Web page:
;B 2 = 0.

the equation and show that the remaining terms can be written as r r

Show nally using (9.25) that this implies the following di erential equation for the

amplitude:

1 A2 n = 0 :

c^ (9.27)

r

;

Equation (9.27) states that the divergence of the vector A2 = c n vanishes, hence the ux

^

of this vector through any closed surface that does not contain the source of the wave- eld

;

vanishes, see section 6.1. This is not surprising, because the vector A2 = c n accounts

^

for the energy ux of acoustic waves. Expression (9.27) implies that the net ux of this

vector through any closed surface is equal to zero. This means that all the energy that

ows in the surface must also ow out through the surface again. The transport equation

in the form (9.27) is therefore a statement of energy conservation. Virieux 63] or Aki and

Richards 2] show how one can compute this amplitude once the location of rays is known.

An interesting complication arises when the energy is focussed in a point or on a surface

in space. Such an area of focussing is called a caustic. A familiar example of a caustic is

the rainbow. One can show that at a caustic, the ray-geometric approximation leads to

an in nte amplitude of the wave- eld 63].

CHAPTER 9. SCALE ANALYSIS

98

Problem l: Show that when the amplitude becomes in nite in a nite region of space

LA must be violated.

the condition

This means that ray theory is not valid in or near a caustic. A clear account of the physics

of caustics can be found in refs. 9] and 34]. The former reference contains many beautiful

images of caustics.

9.4 Is there convection in the Earth's mantle?

The Earth is a body that continuously looses heat to outer space. This heat is a remnant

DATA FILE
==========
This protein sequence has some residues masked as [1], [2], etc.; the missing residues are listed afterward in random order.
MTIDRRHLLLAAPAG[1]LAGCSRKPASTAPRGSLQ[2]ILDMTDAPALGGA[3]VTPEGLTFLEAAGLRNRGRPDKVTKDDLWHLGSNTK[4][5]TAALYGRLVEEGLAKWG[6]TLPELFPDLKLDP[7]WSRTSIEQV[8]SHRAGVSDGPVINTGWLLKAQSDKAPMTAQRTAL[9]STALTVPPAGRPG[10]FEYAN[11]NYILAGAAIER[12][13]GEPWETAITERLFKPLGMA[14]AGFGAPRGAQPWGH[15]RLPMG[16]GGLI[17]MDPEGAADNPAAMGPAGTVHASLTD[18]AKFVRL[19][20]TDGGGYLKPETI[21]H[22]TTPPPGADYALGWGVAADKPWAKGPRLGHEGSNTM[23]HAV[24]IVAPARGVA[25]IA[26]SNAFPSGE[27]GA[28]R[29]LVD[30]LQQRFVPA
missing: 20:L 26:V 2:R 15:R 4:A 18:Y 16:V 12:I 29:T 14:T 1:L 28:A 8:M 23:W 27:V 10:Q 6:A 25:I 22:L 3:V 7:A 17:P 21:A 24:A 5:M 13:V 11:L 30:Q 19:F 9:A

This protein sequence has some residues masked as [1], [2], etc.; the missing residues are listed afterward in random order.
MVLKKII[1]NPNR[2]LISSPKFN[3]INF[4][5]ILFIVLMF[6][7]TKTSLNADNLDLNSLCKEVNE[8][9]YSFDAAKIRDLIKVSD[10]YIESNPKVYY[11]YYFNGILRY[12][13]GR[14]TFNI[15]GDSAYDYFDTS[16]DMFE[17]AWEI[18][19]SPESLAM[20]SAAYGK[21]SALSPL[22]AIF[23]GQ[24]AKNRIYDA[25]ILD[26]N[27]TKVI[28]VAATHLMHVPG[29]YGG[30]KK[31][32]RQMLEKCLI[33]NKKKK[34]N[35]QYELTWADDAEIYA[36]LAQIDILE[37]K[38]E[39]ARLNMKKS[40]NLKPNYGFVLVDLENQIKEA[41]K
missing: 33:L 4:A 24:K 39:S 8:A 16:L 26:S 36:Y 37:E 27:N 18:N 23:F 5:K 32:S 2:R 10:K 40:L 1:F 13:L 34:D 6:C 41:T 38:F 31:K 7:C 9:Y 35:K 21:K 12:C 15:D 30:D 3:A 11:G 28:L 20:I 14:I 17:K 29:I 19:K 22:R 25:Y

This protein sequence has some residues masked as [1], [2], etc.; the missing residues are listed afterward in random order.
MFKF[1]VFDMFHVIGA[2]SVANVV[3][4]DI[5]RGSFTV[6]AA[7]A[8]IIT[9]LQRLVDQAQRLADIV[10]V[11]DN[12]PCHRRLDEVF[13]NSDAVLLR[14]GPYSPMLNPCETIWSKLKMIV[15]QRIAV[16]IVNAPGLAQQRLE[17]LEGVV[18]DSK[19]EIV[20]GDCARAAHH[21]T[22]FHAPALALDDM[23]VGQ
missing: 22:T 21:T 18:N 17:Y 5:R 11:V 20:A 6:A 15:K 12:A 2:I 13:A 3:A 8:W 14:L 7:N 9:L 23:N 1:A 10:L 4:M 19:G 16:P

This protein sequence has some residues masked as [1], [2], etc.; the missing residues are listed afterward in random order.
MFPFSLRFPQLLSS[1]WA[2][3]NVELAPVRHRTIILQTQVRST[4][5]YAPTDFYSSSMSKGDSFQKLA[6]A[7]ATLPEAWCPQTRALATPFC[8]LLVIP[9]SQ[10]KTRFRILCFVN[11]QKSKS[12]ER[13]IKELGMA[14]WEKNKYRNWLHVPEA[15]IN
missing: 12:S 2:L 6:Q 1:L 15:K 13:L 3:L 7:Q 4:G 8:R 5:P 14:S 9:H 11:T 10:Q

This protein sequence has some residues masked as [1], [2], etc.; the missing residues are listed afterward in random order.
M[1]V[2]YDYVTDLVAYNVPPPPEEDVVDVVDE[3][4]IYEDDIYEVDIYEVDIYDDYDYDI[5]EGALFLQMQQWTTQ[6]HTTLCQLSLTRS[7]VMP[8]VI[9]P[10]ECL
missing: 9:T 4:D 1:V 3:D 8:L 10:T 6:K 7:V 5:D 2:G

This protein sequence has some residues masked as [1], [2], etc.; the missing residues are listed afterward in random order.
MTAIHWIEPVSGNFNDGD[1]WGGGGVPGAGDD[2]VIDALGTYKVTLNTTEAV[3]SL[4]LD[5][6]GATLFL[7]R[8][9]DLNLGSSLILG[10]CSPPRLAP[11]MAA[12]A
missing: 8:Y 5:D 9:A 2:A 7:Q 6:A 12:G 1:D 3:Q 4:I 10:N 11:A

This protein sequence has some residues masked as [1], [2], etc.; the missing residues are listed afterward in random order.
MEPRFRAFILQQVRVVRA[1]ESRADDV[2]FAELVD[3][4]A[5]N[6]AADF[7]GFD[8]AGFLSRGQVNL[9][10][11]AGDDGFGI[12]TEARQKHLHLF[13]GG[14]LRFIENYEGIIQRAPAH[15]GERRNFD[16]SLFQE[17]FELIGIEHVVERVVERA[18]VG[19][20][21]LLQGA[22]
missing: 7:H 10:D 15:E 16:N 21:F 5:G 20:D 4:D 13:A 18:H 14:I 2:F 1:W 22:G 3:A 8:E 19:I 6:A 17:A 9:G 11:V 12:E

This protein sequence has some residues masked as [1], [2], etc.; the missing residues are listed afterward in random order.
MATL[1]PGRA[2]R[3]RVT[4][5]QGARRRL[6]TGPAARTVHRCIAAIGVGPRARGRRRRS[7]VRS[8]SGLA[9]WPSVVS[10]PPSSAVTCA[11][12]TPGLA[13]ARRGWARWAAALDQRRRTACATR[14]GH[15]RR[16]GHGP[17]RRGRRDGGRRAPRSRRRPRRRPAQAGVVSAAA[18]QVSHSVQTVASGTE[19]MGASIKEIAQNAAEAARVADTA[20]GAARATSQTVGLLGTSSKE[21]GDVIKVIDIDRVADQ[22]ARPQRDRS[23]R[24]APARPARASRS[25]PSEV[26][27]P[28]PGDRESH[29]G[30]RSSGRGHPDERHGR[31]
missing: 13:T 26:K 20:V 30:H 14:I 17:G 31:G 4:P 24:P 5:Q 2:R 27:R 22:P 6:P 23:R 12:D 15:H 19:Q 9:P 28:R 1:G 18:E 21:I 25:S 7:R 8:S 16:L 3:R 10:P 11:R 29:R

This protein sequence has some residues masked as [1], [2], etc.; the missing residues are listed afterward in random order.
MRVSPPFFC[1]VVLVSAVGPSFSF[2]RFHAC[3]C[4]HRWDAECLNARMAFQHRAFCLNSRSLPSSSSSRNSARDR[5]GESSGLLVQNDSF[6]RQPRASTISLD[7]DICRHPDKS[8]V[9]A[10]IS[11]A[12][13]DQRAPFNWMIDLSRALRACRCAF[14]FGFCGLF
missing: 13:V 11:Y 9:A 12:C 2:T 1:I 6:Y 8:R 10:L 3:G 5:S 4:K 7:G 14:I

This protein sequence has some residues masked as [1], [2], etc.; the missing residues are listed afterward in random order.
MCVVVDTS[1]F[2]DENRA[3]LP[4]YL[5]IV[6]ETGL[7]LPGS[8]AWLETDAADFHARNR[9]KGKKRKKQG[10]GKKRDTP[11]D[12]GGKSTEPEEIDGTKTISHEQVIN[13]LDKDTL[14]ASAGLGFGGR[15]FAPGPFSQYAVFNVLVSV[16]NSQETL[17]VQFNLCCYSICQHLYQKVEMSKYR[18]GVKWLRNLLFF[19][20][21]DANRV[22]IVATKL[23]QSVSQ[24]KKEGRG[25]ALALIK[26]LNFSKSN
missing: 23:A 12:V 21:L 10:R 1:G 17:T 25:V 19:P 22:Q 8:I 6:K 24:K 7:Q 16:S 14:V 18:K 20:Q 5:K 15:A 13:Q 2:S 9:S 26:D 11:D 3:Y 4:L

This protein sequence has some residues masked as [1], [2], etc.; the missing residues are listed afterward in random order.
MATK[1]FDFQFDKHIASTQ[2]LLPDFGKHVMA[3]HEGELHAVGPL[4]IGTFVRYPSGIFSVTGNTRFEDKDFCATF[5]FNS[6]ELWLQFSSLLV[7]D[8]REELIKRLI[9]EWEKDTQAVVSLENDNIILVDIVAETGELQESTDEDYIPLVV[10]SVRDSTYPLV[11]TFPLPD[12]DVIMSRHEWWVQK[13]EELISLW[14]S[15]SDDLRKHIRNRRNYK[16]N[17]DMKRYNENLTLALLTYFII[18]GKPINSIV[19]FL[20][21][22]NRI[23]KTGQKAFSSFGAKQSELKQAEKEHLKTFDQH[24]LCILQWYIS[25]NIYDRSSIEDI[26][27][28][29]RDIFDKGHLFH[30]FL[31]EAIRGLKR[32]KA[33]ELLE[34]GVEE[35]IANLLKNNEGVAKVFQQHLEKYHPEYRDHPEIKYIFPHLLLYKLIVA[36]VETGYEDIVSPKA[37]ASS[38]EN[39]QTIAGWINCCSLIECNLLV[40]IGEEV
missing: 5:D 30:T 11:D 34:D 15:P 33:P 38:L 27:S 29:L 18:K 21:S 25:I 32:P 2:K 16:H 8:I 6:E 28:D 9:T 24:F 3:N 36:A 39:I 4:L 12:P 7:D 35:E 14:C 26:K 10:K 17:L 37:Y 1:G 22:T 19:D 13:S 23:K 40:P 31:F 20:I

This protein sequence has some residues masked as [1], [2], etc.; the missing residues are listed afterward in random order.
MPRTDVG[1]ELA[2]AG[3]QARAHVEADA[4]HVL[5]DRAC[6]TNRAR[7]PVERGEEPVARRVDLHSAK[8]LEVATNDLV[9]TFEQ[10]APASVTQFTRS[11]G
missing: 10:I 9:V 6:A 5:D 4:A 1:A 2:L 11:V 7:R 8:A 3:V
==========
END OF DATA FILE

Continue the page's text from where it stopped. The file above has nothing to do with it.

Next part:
of the heat that has been converted from the gravitational energy during the Earth's

formation, but more importantly this heat is generated by the decay of unstable isotopes

in the Earth. This heat is transported to the Earth's surface, and the question we aim to

address here is: is the heat transported by conduction or by convection?

Convection

Conduction

Cold Cold

Hot Hot

Figure 9.4: Two alternatives for the heat transport in the Earth. In the left panel the

material does not move and heat is transported by conduction. In the right panel the

material ows and heat is tranported by convection.

If the material in the Earth would not ow, heat could only be transported by con-

duction. This means that it is the average transfer of the molecular motion from warm

regions to cold regions that is responsible for the transport of heat. On the other hand, if

the material in the Earth would ow, heat could be carried by the ow. This process is

called convection.

The starting point of the analysis is the heat equation (8.26) of section 8.4. In the

absence of source terms this equation can for the special case of a constant heat conduction

coe cient be written as:

@T + (vT ) = 2 T : (9.28)

@t r r

2 T accounts

The term (vT ) describes the convective heat transport while the term

r r

for the conductive heat transport.

Problem a: Let the characteristic velocity be denoted by V , the characteristic length

scale by L, and the characteristic temperature perturbation by T. Show that the

ratio of the convective heat transport to the conductive heat transport is of the

following order:

ñòð. 31 |